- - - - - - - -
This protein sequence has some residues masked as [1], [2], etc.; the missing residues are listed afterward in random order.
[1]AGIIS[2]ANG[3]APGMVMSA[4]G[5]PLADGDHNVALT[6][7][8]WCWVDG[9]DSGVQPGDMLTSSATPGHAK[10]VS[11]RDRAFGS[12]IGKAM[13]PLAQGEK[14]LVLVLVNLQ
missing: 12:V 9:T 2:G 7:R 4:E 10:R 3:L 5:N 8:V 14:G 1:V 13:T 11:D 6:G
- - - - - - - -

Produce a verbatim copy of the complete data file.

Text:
This protein sequence has some residues masked as [1], [2], etc.; the missing residues are listed afterward in random order.
[1]AGIIS[2]ANG[3]APGMVMSA[4]G[5]PLADGDHNVALT[6][7][8]WCWVDG[9]DSGVQPGDMLTSSATPGHAK[10]VS[11]RDRAFGS[12]IGKAM[13]PLAQGEK[14]LVLVLVNLQ
missing: 12:V 9:T 2:G 7:R 4:E 10:R 3:L 5:N 8:V 14:G 1:V 13:T 11:D 6:G